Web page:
Improving the Use and Effectiveness of Community Advisory Boards
Community Advisory Boards (CAB) are part of many projects’ community engagement strategies. CABs obtain community input on research activities including recruitment, translation of research outcomes, and implementation of interventions. However, ensuring CABs are effective can be challenging for several reasons, such as a lack of information about how to implement recommended practices and a lack of CAB evaluation data. Moreover, published articles that mention the use of a CAB rarely describe the process of forming, maintaining, or evaluating it.
The Center for Indigenous Environmental Health Research (CIEHR), a Center of Excellence on Environmental Health Disparities Research, builds capacity for sustainable tribal environmental health disparities research. CIEHR is a collaboration between the University of Arizona and Northern Arizona University. CIEHR’s community engagement core (CEC) has been instrumental in filling the gap left by the lack of CAB standards. CEC members are aiming to improve the use and effectiveness of CABs by developing Guidelines for CABs to Engage in Research that are accessible, relevant, and adaptable by different CABs and diverse communities.
“CABs are one of the most widely used community engagement strategies,” said Nicole Yuan, Ph.D., M.P.H., a public health researcher at the University of Arizona and co-director of the CIEHR CEC. “We were surprised by the lack of literature and tools for establishing, operating, and evaluating CABs that are accessible to both researchers and community partners. With these guidelines, we hope to improve the use of CABs for community-based participatory research.”
Unique Aspects of the CAB Guidelines
The guidelines have three sections based on the three stages of CAB functioning: formation, operation, and sustainability and evaluation. Each section has best practices, worksheets, and handouts.
Unique characteristics make these guidelines practical, and their modular format ensures that CABs can use the sections most relevant to their work. Additionally, information in the guidelines is presented in concise bullet points, another feature the CEC thinks will encourage their use.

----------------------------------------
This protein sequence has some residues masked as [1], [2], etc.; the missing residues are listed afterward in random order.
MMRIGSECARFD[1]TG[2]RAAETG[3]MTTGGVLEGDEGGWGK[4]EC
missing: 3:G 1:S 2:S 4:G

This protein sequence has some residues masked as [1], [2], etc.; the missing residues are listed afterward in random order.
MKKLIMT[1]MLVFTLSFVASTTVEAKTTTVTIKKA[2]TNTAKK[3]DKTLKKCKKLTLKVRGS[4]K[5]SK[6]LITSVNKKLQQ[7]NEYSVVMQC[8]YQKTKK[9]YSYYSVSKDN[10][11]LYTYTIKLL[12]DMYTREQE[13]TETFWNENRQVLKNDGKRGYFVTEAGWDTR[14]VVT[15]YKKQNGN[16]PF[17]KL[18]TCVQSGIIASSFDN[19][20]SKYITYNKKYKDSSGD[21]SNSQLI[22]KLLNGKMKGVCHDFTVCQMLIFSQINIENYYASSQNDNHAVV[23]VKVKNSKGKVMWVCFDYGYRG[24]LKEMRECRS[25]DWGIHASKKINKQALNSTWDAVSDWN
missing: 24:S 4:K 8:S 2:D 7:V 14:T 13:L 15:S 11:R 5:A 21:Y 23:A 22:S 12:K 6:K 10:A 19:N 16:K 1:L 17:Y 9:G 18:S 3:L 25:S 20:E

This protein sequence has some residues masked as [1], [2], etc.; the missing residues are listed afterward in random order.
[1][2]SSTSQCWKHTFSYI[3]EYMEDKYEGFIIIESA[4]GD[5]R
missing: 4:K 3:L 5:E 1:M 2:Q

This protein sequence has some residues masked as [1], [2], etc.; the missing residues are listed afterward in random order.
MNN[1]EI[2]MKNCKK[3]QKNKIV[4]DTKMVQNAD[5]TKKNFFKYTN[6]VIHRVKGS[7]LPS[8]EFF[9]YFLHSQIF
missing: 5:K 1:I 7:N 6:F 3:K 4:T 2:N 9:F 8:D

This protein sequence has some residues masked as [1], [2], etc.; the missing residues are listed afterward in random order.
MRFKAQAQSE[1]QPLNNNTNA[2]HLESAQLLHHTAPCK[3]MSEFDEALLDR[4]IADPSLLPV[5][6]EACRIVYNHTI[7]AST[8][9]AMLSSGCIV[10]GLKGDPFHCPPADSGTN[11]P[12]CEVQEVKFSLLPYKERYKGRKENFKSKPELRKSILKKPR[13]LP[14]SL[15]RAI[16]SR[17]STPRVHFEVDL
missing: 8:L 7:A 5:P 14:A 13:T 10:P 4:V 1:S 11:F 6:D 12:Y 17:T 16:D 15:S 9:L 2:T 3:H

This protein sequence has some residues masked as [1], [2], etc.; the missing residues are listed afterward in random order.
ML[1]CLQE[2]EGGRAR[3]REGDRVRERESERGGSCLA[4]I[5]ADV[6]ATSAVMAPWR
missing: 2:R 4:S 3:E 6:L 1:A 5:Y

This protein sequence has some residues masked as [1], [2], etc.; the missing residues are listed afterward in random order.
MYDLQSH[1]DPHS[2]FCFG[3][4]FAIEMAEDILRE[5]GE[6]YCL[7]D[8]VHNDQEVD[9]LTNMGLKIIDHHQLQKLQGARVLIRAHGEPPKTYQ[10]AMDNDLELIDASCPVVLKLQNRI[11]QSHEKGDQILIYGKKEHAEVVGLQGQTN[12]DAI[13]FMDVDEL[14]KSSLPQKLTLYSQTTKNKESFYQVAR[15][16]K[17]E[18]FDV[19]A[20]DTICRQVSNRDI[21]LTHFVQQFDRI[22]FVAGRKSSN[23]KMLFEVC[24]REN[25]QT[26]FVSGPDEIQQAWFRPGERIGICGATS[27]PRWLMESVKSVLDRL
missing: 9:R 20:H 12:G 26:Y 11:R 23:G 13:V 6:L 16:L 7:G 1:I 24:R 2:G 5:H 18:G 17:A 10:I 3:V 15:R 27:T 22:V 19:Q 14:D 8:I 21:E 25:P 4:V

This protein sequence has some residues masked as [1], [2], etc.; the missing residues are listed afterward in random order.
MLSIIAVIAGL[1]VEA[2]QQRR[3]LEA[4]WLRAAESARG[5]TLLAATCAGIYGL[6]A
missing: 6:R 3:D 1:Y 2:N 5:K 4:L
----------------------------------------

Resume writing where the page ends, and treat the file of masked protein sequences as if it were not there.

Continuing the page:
The worksheets are meant to facilitate decision-making and discussion during CAB meetings. For example, the section on CAB operation has best practices about CAB structure and operation and has two accompanying worksheets. The worksheets encourage CAB members to apply key concepts to their specific project. Some worksheets are meant to be completed individually followed by group discussion, while other worksheets are completed as group activities.
“We wanted to create guidelines that were useful for all partners involved in community-engaged research. Often tools are more targeted for researchers and are not user-friendly to community members and other stakeholders. We developed the worksheets so that all CAB members could learn about and apply key concepts from the guidelines to their own projects,” explained Yuan.
Because of the lack of CAB evaluation information in the literature, the guidelines’ section on sustainability and evaluation fills an important gap. The guidelines provide an overview of the role of external evaluators and different types of evaluation methods. This section also covers dissemination strategies for research findings and planning for CAB sustainability. Four worksheets cover topics such as evaluation survey topics and CAB accomplishments, challenges, and potential solutions.
Evolution of the Guidelines